• Has your parent made arrangements or plans for his/her situation and shared it with the family?
  • Does your parent have a will and/or has he/she drawn up a living will or a durable power of attorney in case he/she is incapacitated?

Who among the family and friends is willing to help and when?

If a decision is made to keep the parent at home, a family member can organize a plan so everyone who is able can participate in the care. By scheduling the type of help needed, times tasks need to be done, and hours required, a weekly chart can be drawn up. Shared arrangements of this kind can assist primary caregiver(s) and help avoid burnout.

When more help is needed

  • A call to the Office on Aging will provide information regarding the kind of help that is available in the home for disabled elderly persons.
  • Nurses, nurses aids, personal care aids (bathing, toileting, dressing), respite providers, companions, etc., can be hired. Each helper has a specific set of services he/she is trained to provide and charges an hourly rate for the services; some are licensed, others are not.
  • If the parent is low income, some of the care just described may be arranged through Medicaid.
  • Medicare licenses certain home health agencies that can provide the professional services of a nurse, nurse's aide, physical therapist, occupational therapist, and other services such as personal care to support an elderly person's recuperation at home. A physician must order and supervise these services.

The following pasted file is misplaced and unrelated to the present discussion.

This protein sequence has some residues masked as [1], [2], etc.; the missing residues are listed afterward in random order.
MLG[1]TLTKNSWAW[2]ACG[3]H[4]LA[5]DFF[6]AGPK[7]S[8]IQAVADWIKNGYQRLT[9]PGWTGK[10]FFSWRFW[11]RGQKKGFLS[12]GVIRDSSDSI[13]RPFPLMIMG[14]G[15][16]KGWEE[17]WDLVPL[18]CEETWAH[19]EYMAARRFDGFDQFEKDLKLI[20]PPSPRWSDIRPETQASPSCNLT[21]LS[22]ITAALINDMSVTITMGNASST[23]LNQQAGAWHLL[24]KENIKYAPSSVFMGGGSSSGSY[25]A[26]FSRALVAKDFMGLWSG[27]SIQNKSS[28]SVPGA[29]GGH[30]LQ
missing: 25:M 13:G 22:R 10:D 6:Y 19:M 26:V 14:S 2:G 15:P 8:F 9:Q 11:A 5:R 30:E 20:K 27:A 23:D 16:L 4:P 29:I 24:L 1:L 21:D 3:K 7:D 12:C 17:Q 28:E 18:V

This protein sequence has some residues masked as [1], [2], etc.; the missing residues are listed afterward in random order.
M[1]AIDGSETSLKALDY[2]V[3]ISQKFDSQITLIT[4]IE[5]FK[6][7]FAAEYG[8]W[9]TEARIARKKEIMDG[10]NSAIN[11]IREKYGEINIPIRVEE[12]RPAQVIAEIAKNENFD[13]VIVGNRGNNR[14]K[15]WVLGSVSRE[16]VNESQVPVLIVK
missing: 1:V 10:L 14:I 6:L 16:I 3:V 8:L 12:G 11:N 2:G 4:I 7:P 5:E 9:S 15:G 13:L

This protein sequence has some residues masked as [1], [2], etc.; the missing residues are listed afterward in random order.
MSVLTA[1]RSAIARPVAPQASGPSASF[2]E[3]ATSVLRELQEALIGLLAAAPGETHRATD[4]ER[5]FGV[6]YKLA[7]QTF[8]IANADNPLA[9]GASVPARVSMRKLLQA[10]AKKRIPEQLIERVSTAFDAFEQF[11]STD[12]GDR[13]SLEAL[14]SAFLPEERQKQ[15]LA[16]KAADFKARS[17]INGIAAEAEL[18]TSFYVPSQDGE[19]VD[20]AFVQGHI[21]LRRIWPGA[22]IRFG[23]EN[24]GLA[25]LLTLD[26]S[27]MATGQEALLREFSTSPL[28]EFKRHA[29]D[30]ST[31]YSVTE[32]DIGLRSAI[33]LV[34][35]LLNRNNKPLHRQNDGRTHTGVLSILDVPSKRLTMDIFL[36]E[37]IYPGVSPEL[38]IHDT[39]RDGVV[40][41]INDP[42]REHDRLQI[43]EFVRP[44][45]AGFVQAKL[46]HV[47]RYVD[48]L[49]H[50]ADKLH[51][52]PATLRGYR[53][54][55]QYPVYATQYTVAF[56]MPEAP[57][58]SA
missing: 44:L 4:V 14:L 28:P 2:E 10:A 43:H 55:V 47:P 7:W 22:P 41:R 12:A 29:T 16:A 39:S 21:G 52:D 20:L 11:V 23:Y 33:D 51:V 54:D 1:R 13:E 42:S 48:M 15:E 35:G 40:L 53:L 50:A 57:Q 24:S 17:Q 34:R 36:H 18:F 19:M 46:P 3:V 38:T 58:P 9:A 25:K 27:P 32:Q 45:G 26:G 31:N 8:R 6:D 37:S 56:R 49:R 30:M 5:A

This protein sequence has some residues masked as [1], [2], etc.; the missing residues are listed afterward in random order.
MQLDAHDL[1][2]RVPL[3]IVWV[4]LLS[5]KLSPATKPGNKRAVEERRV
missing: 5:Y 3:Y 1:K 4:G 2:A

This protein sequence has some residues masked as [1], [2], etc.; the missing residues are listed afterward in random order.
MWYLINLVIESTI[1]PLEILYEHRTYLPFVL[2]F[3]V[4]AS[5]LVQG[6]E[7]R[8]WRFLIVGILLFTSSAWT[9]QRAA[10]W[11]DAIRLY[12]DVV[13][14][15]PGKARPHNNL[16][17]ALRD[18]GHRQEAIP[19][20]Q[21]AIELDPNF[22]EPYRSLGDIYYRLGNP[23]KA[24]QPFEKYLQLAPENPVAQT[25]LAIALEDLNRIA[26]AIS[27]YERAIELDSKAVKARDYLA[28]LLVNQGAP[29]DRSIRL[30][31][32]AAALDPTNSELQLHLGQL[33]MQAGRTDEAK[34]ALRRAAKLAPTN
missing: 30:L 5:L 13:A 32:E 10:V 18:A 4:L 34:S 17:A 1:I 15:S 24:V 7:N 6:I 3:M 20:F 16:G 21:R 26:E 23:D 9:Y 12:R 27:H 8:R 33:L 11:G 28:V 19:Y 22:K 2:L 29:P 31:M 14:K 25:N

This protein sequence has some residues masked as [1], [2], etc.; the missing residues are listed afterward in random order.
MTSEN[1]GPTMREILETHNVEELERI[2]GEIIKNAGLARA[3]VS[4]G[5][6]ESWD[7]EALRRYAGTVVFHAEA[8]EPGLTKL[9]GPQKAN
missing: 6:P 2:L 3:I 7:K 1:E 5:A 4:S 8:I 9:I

• Be sure you know what Medicare and supplementary insurance(s) will reimburse. Medicare only reimburses for licensed home health agencies, which are designed for short-term acute illnesses. It does not provide for any private duty services in the home, nor does it provide reimbursement for personal or custodial care for the long-term chronically ill.
  • There are organizations, both public and private, that have volunteers that can provide occasional assistance. The Office on Aging's Senior Information and Assistance Program (410.638.3025) can put you in touch with these organizations.
  • The Department of Social Services offers in-home aide services. The local health department offers the Personal Care Providers Program. Many services are based on eligibility.
  • Often after a hospital stay, additional assistance is needed when the individual returns home.
  • It is very important that family caregivers not exhaust themselves in the process of providing care. There are various home health care agencies available in the community.
  • It is important to remember that a doctor's prescription is necessary if home health care is to be covered by Medicare. The family should ask the doctor to write an order for a home health professional to assist with care or their family members.
  • Home health agencies provide services such as skilled nursing care, rehabilitation services, home IV therapy, medical social work, home health aides, and clinical specialties.


Families and elderly often spend too much in both money and energy when illness occurs and end up exhausting both resources. To overcome this:
  1. Know what Medicare will pay for
  2. Divide the tasks among the family
  3. Hire the help for tasks you can't do
  4. Put one or two persons "in charge", i.e:
    1. To see to it that everyone knows what's going on
    2. To report to medical professionals
    3. To give instructions to "workers"
    4. To make arrangements with community agencies, if needed
This applies even when the person is placed in a nursing home or other facility.